I have stated repeatedly in this blog that while the youth of today in Japan are often accused of being too inward-oriented and isolationist, it is really Japanese society itself that has long been inward looking and isolationist.
This attitude has become widely known since the events of 3.11. The international intelligentsia is also knowledgeable and aware of this. However, the weakness of this isolationist society was laid bared by the events of 3.11.
An extremely important theme for Japan, as we head into the future, is the education and nurturing of our youth and the greater empowerment of women as I previously talked about in my blog entry on the “L’Oreal Women in Science Fellowship, Astronaut Naoko Yamazaki Wins Special Award.”
I previously talked about the International Conference for Women in Business and after participating in a discussion on Connecting Beyond Borders at this International Conference, I joined in on a gathering held by the students of the Global Agenda Seminar (GAS) (in Japanese) (Ref. 1, 2) of Professor Yoko Ishikura with whom I have worked together.
Then five of the participants presented their projects and project status (in English, of course). They all did a good job, particularly in light of the fact that they were not speaking in their native language. The whole experience at GAS truly changed the participants. Many of them seemed to be reconsidering their current employment and their careers.
Professor Ishikura overwhelmed everyone during her recap at the end of this get-together with rejuvenated energy, imagination and spirit that came after the trials and tribulations associated with her new job at Keio University in this past April. Changing your surroundings can be a real slog, but such moves can also open one up to new developments and possibilities. I myself have experienced the process of adapting to new surroundings and circumstances and overcoming challenges because in the course of my own career working between the United States and Japan, the longest I have been in one place is eight years. Individuals who have not gone through such an experience cannot really understand its magnitude.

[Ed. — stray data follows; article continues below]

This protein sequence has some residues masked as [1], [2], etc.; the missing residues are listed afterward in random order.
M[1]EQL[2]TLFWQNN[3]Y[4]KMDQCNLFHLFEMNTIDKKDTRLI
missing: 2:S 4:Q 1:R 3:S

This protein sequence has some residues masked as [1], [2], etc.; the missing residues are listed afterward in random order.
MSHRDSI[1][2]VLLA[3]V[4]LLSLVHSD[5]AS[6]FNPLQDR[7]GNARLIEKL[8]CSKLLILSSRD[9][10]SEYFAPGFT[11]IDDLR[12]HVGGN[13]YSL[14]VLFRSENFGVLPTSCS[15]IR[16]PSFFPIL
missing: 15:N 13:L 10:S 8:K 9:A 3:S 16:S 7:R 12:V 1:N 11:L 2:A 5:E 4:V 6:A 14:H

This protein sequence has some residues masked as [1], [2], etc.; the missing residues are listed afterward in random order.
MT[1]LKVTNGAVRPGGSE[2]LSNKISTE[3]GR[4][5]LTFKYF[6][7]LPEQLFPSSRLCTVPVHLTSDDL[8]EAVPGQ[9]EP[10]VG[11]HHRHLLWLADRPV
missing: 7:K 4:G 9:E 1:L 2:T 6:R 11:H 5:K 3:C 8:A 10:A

After the session was over, an afterparty was arranged for everyone. I also attended and listened to the experience of others who had travelled the path of changing jobs.
I was scheduled to talk in the upcoming week at the Global Health Human Resource Training Seminar. The seminar was attended by approximately 20 very energetic and passionate individuals with many of them also interested in carving out a career in international issues. All in all, a very enjoyable time.
What I really want for the future is for these young people to get real life experiences in the real world, get up close and personal with what is going on on the ground and grapple with the difficulties inherent in real challenges and in the course of all these activities, expand their options and exhibit real growth. Such individuals will be able to take their place in the world at large.
The youth will be creating the Japan of the future in the global world. Many of these youth are now working on writing a “beautiful resume.”